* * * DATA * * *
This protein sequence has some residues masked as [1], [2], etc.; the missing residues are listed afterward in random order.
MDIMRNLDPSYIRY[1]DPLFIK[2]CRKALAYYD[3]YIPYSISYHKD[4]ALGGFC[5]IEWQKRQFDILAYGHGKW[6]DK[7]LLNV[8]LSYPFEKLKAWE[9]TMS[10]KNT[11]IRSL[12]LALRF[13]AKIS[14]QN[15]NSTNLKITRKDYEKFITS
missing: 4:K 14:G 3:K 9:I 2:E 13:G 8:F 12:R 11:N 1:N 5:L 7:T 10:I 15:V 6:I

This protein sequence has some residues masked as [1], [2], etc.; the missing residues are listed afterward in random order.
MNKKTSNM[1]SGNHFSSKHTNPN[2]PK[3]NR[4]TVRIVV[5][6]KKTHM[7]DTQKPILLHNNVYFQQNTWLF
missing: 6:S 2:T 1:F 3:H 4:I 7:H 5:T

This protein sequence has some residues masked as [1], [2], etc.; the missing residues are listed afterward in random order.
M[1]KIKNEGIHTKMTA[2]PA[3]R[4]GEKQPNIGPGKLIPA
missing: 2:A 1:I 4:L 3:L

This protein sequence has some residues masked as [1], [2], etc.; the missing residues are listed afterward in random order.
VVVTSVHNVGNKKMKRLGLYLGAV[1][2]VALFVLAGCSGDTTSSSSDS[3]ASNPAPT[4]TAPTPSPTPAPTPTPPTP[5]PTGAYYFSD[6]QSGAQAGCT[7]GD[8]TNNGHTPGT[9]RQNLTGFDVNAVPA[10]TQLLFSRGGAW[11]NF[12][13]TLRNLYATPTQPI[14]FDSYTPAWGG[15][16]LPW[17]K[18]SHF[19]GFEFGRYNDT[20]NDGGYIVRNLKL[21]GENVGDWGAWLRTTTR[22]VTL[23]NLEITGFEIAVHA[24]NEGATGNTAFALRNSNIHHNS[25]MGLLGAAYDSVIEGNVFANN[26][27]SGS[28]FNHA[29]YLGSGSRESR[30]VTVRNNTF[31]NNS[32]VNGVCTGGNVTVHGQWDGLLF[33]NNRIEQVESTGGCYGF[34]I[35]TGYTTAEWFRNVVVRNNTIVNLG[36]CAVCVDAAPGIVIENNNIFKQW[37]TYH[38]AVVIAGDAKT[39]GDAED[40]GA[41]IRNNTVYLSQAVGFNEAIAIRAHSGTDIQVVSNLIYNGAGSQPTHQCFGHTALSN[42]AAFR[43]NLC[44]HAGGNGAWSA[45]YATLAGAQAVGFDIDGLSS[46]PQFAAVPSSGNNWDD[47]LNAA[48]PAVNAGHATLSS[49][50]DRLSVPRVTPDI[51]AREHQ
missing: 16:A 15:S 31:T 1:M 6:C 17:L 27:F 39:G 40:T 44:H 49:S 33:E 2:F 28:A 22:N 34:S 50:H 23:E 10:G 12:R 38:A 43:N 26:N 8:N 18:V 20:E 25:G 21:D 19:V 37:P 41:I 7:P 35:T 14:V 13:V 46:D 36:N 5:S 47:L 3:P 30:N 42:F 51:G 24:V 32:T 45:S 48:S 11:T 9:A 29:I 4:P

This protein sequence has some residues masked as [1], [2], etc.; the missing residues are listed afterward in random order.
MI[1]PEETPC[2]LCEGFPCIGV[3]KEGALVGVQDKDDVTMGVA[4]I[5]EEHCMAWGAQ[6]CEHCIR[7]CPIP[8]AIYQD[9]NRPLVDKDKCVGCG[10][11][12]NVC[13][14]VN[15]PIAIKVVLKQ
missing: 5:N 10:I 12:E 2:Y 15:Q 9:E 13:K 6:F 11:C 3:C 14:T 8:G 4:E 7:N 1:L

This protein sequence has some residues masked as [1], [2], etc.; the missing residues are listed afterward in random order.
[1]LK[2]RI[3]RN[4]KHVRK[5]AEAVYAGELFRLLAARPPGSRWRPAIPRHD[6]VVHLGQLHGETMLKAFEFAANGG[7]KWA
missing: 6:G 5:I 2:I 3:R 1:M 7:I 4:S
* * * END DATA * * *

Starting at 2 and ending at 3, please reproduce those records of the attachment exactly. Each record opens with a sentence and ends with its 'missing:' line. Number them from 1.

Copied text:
This protein sequence has some residues masked as [1], [2], etc.; the missing residues are listed afterward in random order.
MNKKTSNM[1]SGNHFSSKHTNPN[2]PK[3]NR[4]TVRIVV[5][6]KKTHM[7]DTQKPILLHNNVYFQQNTWLF
missing: 6:S 2:T 1:F 3:H 4:I 7:H 5:T

This protein sequence has some residues masked as [1], [2], etc.; the missing residues are listed afterward in random order.
M[1]KIKNEGIHTKMTA[2]PA[3]R[4]GEKQPNIGPGKLIPA
missing: 2:A 1:I 4:L 3:L